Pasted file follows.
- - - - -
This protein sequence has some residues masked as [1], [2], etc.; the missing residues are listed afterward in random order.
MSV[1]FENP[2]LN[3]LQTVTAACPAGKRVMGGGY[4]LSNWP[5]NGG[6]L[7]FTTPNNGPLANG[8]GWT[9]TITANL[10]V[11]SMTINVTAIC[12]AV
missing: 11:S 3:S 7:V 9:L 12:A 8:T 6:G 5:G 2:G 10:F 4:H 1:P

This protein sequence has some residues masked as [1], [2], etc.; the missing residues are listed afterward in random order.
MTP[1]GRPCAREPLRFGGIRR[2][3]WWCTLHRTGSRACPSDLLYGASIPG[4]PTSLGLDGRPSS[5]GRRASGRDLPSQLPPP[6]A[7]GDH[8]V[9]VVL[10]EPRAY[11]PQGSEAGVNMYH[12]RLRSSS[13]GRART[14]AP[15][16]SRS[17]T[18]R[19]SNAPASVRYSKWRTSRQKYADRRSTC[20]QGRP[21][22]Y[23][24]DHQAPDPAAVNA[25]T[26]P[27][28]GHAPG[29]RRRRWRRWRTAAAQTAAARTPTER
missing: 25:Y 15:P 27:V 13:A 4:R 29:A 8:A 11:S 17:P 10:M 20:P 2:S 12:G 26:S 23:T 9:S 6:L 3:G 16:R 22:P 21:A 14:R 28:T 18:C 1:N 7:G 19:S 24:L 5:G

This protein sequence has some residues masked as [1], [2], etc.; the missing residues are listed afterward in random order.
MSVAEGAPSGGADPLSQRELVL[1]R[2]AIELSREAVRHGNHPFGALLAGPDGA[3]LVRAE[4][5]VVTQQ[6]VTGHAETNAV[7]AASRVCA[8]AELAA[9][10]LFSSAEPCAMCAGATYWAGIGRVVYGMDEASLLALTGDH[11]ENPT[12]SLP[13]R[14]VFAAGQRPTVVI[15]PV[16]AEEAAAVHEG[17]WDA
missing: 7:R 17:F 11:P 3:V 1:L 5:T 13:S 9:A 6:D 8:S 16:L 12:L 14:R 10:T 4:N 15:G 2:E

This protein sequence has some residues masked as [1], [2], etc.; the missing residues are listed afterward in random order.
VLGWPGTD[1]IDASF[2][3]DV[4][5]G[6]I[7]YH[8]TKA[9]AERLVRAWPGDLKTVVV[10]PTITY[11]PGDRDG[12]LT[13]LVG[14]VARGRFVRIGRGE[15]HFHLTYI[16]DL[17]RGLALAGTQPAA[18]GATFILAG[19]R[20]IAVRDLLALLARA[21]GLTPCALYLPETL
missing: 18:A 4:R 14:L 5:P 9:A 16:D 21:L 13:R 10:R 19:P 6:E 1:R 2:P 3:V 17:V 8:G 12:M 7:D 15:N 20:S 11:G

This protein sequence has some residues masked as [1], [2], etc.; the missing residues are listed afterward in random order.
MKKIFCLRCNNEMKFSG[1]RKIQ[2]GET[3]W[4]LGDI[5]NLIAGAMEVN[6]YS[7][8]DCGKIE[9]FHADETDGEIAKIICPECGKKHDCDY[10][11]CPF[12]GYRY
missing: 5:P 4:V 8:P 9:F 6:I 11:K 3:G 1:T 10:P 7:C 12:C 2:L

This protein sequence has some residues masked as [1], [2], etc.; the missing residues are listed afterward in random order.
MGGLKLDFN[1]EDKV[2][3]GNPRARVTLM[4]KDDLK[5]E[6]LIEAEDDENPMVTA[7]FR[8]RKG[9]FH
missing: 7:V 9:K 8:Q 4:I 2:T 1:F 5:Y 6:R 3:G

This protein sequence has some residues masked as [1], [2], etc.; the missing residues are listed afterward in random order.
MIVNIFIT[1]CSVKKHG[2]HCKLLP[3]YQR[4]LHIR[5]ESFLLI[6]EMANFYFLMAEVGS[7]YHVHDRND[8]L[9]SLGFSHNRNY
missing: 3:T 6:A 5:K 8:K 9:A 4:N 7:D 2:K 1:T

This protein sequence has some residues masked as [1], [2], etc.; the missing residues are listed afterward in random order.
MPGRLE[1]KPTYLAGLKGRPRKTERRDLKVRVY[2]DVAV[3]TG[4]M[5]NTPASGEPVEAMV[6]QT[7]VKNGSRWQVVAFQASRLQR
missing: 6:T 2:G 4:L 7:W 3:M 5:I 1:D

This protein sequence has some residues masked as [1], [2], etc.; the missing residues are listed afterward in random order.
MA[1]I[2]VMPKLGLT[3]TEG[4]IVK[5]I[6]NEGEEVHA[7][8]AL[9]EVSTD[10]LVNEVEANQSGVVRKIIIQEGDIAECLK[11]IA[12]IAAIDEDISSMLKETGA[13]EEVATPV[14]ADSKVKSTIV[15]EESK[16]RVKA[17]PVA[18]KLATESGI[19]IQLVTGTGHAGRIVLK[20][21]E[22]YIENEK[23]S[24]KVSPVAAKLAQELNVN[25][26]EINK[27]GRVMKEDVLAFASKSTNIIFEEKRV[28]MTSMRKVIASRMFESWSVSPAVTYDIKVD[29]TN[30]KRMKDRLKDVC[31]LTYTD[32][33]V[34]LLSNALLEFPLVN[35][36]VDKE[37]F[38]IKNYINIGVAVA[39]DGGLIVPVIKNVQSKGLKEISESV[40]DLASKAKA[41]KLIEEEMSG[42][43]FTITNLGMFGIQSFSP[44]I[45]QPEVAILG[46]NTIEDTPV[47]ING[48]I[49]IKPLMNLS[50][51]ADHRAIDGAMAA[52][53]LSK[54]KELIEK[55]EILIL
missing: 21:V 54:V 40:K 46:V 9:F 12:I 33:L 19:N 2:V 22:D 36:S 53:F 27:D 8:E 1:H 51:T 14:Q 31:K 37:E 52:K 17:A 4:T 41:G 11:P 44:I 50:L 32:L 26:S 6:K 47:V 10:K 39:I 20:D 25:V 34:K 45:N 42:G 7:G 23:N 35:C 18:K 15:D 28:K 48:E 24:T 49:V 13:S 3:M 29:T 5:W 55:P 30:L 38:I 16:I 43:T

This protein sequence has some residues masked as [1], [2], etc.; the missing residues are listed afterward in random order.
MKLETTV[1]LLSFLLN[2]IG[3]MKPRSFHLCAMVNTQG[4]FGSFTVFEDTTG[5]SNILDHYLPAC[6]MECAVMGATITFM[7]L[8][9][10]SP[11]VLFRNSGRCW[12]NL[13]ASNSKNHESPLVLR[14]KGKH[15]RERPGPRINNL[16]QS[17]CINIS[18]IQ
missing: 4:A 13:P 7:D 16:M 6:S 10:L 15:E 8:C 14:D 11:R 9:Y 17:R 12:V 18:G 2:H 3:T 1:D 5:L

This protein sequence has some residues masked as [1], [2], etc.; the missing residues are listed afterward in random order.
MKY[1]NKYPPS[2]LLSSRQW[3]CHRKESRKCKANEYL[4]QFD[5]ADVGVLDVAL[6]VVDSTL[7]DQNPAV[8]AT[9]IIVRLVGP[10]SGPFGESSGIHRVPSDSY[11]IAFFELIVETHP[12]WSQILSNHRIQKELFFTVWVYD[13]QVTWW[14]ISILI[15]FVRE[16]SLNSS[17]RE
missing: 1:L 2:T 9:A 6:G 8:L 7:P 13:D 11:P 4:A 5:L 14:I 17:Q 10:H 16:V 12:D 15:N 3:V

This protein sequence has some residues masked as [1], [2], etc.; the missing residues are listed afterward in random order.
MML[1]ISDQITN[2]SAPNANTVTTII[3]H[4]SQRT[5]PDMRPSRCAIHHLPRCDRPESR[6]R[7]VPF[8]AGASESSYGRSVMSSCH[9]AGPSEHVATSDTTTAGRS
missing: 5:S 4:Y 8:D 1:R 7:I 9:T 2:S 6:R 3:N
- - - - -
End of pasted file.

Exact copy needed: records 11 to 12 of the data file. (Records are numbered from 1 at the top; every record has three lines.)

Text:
This protein sequence has some residues masked as [1], [2], etc.; the missing residues are listed afterward in random order.
MKY[1]NKYPPS[2]LLSSRQW[3]CHRKESRKCKANEYL[4]QFD[5]ADVGVLDVAL[6]VVDSTL[7]DQNPAV[8]AT[9]IIVRLVGP[10]SGPFGESSGIHRVPSDSY[11]IAFFELIVETHP[12]WSQILSNHRIQKELFFTVWVYD[13]QVTWW[14]ISILI[15]FVRE[16]SLNSS[17]RE
missing: 1:L 2:T 9:A 6:G 8:L 7:P 13:D 11:P 4:A 5:L 14:I 17:Q 10:H 16:V 12:D 15:N 3:V

This protein sequence has some residues masked as [1], [2], etc.; the missing residues are listed afterward in random order.
MML[1]ISDQITN[2]SAPNANTVTTII[3]H[4]SQRT[5]PDMRPSRCAIHHLPRCDRPESR[6]R[7]VPF[8]AGASESSYGRSVMSSCH[9]AGPSEHVATSDTTTAGRS
missing: 5:S 4:Y 8:D 1:R 7:I 9:T 2:S 6:R 3:N